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Question

This Sunday is 'National Cut Your Energy Costs Day.' How is your utility aiding customers to identify energy cost saving opportunities?

Posted to Energy Central

It may not be as widely recognized as President's Day or even Arbor Day, but January 10 is officially recognized as 'National Cut Your Energy Costs Day' to encourage consumers to find ways to find low-hanging fruit for energy savings, to upgrade equipment that may be using more energy than is necessary, to perform regular maintenance (such as cleaning HVAC filters or refrigeration coils) that reduces energy consumption, or to weatherize their home. 

But for consumers who aren't as aware of the possibilities for energy savings, of programs/rebates/incentives that exist to assist them, or even about how much energy savings (and cost savings) are actually possible, their utility providers are primed to be the most trusted advisor on these opportunities. So in recognition of National Cut Your Energy Costs Day, I thought it appropriate to ask: What is your utility doing to assist customers in discovering, implementing, and following through on energy cost-cutting measures? 

 

Answers

I live in Tallahassee, Florida, and I am a fan of the City of Tallahassee electric utility.  I think the people there work on innovative ways for conservation, energy efficiency and moving to renewables.  For example, recently the City of Tallahassee partnered with the Florida State University Center for Advanced Power Systems on power grid research.  The aim is to develop cutting-edge technologies including electronic controls and artificial intelligence to allow power plants to better use solar panels with a battery energy storage system.  The technology could lower energy costs by 10%.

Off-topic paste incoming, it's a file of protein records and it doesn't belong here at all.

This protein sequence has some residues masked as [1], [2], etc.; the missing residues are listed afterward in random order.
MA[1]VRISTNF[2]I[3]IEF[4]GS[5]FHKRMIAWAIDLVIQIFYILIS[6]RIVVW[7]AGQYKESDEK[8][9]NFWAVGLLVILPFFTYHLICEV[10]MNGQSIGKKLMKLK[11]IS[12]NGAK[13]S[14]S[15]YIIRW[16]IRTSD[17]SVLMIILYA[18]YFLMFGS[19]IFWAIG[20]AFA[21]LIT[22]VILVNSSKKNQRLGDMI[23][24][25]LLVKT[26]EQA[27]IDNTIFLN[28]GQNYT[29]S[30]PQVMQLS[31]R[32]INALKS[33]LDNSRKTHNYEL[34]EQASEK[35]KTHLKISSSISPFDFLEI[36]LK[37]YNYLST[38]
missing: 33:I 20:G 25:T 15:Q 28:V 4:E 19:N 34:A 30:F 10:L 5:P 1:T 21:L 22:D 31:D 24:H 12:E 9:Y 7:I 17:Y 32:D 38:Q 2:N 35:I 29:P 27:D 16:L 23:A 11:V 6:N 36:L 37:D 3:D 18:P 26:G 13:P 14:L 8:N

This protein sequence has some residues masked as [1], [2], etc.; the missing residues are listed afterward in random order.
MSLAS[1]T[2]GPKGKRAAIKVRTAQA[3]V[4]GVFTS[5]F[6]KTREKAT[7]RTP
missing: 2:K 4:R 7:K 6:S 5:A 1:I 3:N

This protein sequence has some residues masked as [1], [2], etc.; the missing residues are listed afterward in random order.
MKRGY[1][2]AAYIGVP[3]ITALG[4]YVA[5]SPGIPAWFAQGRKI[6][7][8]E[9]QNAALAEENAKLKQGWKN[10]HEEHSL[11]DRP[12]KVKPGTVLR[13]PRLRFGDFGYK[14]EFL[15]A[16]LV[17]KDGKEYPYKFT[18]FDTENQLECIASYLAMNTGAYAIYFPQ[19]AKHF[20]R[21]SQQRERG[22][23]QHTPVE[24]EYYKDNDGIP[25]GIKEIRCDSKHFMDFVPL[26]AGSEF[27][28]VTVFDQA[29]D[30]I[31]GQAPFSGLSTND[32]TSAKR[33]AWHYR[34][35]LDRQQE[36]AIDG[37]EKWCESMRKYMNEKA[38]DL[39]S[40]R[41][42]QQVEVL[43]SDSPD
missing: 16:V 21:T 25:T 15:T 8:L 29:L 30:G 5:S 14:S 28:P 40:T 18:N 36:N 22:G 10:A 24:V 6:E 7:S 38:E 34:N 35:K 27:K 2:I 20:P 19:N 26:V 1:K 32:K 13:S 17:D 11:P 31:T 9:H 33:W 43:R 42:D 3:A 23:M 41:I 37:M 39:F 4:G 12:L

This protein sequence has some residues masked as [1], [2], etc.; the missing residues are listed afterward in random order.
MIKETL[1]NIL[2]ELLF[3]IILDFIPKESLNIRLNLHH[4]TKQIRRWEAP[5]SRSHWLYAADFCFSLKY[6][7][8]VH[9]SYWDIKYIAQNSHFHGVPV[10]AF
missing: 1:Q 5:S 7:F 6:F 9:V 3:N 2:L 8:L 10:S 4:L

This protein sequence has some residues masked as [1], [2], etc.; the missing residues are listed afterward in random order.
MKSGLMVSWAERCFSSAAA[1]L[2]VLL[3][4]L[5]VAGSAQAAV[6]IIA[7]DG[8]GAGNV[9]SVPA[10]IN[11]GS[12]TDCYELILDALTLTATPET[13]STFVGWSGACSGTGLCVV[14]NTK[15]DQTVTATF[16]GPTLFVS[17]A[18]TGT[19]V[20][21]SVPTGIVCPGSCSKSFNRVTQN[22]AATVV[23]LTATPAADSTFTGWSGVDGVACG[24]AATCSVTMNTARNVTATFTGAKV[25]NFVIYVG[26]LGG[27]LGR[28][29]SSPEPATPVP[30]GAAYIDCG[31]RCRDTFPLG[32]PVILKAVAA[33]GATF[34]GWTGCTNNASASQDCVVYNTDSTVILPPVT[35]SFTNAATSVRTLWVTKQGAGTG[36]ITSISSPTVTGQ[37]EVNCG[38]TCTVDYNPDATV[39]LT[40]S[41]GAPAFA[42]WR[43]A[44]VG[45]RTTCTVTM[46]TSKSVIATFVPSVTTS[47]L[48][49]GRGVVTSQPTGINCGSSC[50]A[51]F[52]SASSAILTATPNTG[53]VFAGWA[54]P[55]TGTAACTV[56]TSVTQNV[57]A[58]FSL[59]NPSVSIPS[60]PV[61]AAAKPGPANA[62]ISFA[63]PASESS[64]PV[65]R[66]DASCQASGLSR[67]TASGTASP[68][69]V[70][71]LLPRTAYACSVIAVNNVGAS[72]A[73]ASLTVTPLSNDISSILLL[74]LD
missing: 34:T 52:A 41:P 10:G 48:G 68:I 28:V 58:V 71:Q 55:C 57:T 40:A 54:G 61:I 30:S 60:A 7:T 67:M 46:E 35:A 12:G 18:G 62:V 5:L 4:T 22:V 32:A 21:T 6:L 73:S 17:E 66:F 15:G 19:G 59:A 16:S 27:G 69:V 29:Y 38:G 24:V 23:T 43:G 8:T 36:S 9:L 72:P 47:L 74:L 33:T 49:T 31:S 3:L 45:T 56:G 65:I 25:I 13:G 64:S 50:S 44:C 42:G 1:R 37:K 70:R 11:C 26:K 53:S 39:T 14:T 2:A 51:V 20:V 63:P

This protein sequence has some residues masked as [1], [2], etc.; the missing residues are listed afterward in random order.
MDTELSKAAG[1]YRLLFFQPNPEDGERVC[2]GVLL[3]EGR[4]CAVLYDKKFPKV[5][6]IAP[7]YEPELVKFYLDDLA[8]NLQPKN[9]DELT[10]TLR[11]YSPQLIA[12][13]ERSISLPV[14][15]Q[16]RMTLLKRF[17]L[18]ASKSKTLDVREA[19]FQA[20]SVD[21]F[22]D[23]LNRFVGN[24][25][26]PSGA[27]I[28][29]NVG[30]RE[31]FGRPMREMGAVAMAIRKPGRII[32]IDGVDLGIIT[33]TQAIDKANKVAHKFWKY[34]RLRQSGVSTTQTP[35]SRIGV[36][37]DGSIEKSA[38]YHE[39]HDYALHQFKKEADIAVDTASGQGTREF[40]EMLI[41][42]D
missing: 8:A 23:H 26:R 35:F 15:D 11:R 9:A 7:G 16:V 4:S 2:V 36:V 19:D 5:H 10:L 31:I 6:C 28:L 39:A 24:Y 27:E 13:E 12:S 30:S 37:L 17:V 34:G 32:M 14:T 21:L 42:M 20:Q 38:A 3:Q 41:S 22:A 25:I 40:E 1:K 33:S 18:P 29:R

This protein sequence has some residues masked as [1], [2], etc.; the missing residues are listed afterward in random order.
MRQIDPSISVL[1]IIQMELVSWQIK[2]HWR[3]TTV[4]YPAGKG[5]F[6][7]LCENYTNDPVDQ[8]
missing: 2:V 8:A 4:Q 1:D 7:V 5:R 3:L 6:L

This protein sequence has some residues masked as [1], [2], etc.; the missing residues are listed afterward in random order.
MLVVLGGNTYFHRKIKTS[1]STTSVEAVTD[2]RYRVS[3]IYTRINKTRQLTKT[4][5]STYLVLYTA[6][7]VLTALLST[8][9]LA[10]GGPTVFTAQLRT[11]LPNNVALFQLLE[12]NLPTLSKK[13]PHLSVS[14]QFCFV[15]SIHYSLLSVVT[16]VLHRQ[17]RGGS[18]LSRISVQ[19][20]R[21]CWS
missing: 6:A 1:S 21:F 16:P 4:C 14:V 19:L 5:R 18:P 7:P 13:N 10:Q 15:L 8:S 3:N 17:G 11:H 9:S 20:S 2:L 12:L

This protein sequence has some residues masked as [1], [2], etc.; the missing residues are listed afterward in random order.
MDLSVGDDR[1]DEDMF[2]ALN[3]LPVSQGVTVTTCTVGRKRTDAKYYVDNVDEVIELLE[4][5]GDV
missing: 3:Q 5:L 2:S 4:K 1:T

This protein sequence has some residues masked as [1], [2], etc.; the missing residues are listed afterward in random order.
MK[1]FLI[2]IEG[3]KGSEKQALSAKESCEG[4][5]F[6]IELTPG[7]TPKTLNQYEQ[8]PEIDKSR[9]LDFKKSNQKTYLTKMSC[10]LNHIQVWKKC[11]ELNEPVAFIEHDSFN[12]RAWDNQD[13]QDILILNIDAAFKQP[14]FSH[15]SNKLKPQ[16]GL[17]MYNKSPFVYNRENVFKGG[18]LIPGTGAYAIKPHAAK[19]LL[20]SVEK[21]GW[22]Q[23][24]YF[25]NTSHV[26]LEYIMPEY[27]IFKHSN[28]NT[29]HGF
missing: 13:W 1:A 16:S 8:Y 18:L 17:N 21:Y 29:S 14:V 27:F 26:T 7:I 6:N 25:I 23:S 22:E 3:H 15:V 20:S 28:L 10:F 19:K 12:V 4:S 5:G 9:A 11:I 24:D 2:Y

Meanwhile, the City has an energy efficiency loan program.  It offers a 5 percent financing for more than 25 energy efficiency measures.  Also, the City offers free home energy audits for any electric customers who would like to have their homes evaluated for energy and water efficiency.

 

Jennifer Szaro's picture
Jennifer Szaro on Jan 7, 2021

One of my favorite city utilities!!  

Thanks to incentives my local utility, I'll be saving money soon with new open cell foam insulation from Icynene from Tailored Foam in my attic.  It seals the space completely making it easier for your AC to cool your home while also dampening sound.  We expect to save at least 30% on our heating and cooling bills annually and Duke Energy provides a great rebate along with a free home energy audit to help make it happen.  I'm also on their demand response program which saves me nearly $150 per year.  To learn more about it click here: Duke Energy's EnergyWise Home Program

Matt Chester's picture
Matt Chester on Jan 7, 2021

That's awesome! I'm curious about what outreach Duke conducted to get the message out-- was this something you sought out in an effort to save energy, or did they identify you as a customer who could likely benefit from it? 

Jennifer Szaro's picture
Jennifer Szaro on Jan 11, 2021

Great question, Matt.  Duke Energy sent out direct mailers about their new smart meter data availability online, which included a side bar promotion about their conservation programs. I liked that they linked their DSM and DR programs to a promotion about being able to better access your own consumption data.  It was a great cross-cutting promotional effort.